New handcannon. This won't be entering the Arsenal holdings any time soon, as we don't do babies, only providing homes to Old Soldiers.

200-grain bullet at a speed of 2,330fps. Reputedly this pistol now ranks as the highest velocity revolver *in production*. And velocity is only a component of the energy equation... but I'm sure I've got some readers who can, and will, elucidate... The Smith and Wesson 460XVR, only $1,253.00. There are several things I want for the arsenal before I shell that much out for some new-fangled thingy! But I know some of you have a regrettable yen for newness...

Mind you, I'm only talking the Arsenal at Argghhh! there... for the troops... mmmm, Ray Guns! And cool cameras. Of course, now the Armorer will be taking photos of the yard periodically and using software to point out anomalies... just in case.

by John on Jun 03, 2005
» Righty in a Lefty State links with: Friday Fun

June 01, 2005

Interesting Day in history, and other tidbits.

Strategy Page has some interesting background on the Norwegian Peacekeepers "Kosovo" music video - and why a ten year old song- or old news - becomes suddenly hot. No blinding flash of insight, so much as filling in the corners on the story.

For some reason, CAPT H thinks this is important... Canada beats us *again*... (more on that later)

He also thought this worthy of mention. I've got the "Yes, dear" part down. The rest is a little more troublesome.

I do, however, completely concur with CAPT H about this article. Meet Corporal Dunham. Semper Fidelis.

Okay... things that caught my eye today from a historical perspective...


1637 Fr. Jacques Marquette, French explorer of North America;
1780 Karl von Clausewitz. My man!
1801 Brigham Young, Mormon leader
1814 Philip Kearney, "The bravest man in the Union Army," kia 1862;
1825 John Hunt Morgan, Brig Gen, C.S.A., noted irregular cavalryman
1831 John Bell Hood, Gen, C.S.A., d. 1879
1844 Galusha Pennypacker, a Brig Gen, U.S., before he was 21, d. 1916


1668 Mary Dyer, hanged in Boston for Quakerism - a very stubborn woman.
1823 Louis Nicholas Davout, Marshal of France, at 53
1879 Prince Imperial Louis Napoleon Bonaparte, slain by the Zulu at 22


1794 "Glorious First of June," Brit fleet under Lord Howe spanks the French
1813 Chesapeake-Shannon Fight: James Lawrencea> (*not* Commodore Perry) cries "Don't give up the ship!"
1866 Irish Fenians attack Ft Erie, Ontario, from the US.
And lose. The only time we've ever been successful whacking on people in Canada was under British leadership. The Canadians don't need a large Army to protect themselves from us - we've *never* displayed any competence at invading Canada!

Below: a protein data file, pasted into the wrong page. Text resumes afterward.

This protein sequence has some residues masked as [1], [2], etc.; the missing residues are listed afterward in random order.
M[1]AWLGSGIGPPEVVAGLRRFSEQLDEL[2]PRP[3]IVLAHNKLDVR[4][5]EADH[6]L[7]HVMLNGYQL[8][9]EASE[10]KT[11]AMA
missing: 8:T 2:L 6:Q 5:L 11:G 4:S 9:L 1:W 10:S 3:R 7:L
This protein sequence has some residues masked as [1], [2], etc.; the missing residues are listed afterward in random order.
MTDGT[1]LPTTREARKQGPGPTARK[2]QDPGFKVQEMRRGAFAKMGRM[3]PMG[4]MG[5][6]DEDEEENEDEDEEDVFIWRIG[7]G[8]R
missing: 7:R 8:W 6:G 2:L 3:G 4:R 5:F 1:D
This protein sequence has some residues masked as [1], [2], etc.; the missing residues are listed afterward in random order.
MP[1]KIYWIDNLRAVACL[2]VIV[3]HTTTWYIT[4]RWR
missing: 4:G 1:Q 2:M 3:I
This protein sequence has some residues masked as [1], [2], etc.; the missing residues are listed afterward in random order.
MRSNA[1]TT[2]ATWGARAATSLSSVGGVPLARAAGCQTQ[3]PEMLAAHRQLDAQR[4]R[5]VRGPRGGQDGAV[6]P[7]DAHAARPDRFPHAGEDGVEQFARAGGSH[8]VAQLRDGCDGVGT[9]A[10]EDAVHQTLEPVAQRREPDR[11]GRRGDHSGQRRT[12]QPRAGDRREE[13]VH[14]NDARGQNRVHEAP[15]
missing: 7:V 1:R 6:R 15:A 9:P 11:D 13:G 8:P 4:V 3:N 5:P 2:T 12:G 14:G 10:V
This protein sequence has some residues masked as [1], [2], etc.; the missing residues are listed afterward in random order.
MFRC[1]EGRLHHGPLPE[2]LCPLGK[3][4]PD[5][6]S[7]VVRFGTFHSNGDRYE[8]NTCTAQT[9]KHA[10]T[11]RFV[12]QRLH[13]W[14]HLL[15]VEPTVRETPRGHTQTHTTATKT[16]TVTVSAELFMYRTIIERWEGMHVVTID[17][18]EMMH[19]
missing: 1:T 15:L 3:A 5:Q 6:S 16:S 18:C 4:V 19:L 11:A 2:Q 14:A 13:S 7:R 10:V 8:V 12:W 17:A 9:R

1914 SecNav Josephus Daniels issues G.O. 99, barring alcohol in the fleet. Well, mostly, as Neptunus Lex relates.
1915 1st Zeppelin air raid over England
1916 German attack Fort Vaux, Verdun Go here, and take a look at what modern war day after day in the same place does to an area. Then imagine *being there*!
1947 OPA, WW II rationing agency, is dissolved. Imagine that, a redundant Federal agency that actually went away... heh.

by John on Jun 01, 2005

May 17, 2005


Here's an interesting little spud. Anybody know what it is?

UPDATE: New commenter (may be a long time lurker) Sean has narrowed it down to what I'm accepting as a working hypothesis for the gun itself - an Oerlikon M23 20mm - in this particular case, a Finnish gun. Now to see if we can take that info and find something about the gun in the configuration in the picture - and what *looks* to be a Brit manning it.

UPDATE 2: Bingo! He shoots, he scores! Using the data than Sean ferreted out, I found this:

The Oerlikon 1 Pdr. anti-tank gun was mounted on leaf sprung tracks in British service in order to be towed behind Carden Loyd T.9 tracked carriers and Mk.I Universal carriers. The weapon was withdrawn from active duty in 1938 when the 2 Pdr. became available. It was again issued to some Home Guard units during 1940 in preperation for the German invasion that never came. It also served as a anti-tank gunnery range trainer throughout the war. The weapon had no shield fitted.

No pic provided... I'm still looking for that!

UPDATE 3: And Sanger (of course, his *pride* gets wrapped up in beating me to things like this... 8^D) has scored a picture.

Well, I was right about the airplane, that took about an hour. Obviously too many aviation geeks 'round here. That must be a record for the other... pretty much 24 hours. I finally found a challenge worthy of the crowd!

I figure the a/c grognards will figure this one out in moments...

by John on May 17, 2005

May 15, 2005

Peering around the 'sphere this morning...